The term "artificial intelligence" historically refers to systems that attempt to mimic or replicate human thought. This is not an accurate description of the actual science of artificial intelligence, and it implies a false choice between artificial and natural intelligences. That is why IBM and others have chosen to use different language to describe our work in this field. We feel that "cognitive computing" or "augmented intelligence" -- which describes systems designed to augment human thought, not replicate it -- are more representative of our approach. There is little commercial or societal imperative for creating "artificial intelligence."
Companies and entire industries are looking to harness data analytics to make more accurate and effective decisions, within and across organizations. Such real-time and accurate insights have enabled boards and their management to be more effective in conducting their duties. Artificial intelligence (AI) mimics the learning function of the human brain, which means it could be deliberately or accidently corrupted and even adopt human biases, potentially resulting in mistakes and unethical decisions. Control of AI systems by the wrong hands is also a concern. Any AI system failure could have profound ramifications on security, decision-making and credibility, and may lead to costly litigation, reputational damage, regulatory scrutiny, and reduced stakeholder trust and profitability.
The Commonwealth Scientific and Industrial Research Organisation (CSIRO) has highlighted a need for development of artificial intelligence (AI) in Australia to be wrapped with a sufficient framework to ensure nothing is set onto citizens without appropriate ethical consideration. The organisation has published a discussion paper [PDF], Artificial Intelligence: Australia's Ethics Framework, on the key issues raised by large-scale AI, seeking answers to a handful of questions that are expected to inform the government's approach to AI ethics in Australia. Highlighted by CSIRO are eight core principles that will guide the framework: That it generates net-benefits, does no harm, complies with regulatory and legal requirements, appropriately considers privacy, boasts fairness, is transparent and easily explained, contains provisions for contesting a decision made by a machine, and that there is an accountability trail. "Australia's colloquial motto is a'fair go' for all. Ensuring fairness across the many different groups in Australian society will be challenging, but this cuts right to the heart of ethical AI," CSIRO wrote.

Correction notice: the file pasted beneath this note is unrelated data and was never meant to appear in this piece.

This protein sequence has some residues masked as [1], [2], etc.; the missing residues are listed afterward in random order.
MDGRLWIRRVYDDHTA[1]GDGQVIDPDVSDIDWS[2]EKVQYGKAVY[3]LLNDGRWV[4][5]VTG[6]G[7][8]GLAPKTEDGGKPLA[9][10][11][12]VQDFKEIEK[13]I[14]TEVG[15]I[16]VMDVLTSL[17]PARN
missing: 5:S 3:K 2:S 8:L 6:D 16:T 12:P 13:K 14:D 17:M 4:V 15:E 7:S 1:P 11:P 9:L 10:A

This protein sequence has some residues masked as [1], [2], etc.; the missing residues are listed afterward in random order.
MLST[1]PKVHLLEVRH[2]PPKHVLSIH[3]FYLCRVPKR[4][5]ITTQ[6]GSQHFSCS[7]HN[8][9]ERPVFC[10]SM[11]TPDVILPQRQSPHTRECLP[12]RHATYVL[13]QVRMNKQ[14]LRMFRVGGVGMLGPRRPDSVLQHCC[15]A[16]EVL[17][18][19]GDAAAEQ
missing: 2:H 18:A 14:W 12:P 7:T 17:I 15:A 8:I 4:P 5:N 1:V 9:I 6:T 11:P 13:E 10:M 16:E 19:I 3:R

AI-powered loan and credit approval processes have been marred by unforeseen bias. Smart speakers have secretly turned on and recorded thousands of minutes of audio of their owners. Unfortunately, there's no industry-standard, best-practices handbook on AI ethics for companies to follow--at least not yet. Some large companies, including Microsoft and Google, are developing their own internal ethical frameworks. A number of think tanks, research organizations, and advocacy groups, meanwhile, have been developing a wide variety of ethical frameworks and guidelines for AI.
The cyberspace and the development of new technologies, especially intelligent systems using artificial intelligence, present enormous challenges to computer professionals, data scientists, managers and policy makers. There is a need to address professional responsibility, ethical, legal, societal, and policy issues. This paper presents problems and issues relevant to computer professionals and decision makers and suggests a curriculum for a course on ethics, law and policy. Such a course will create awareness of the ethics issues involved in building and using software and artificial intelligence.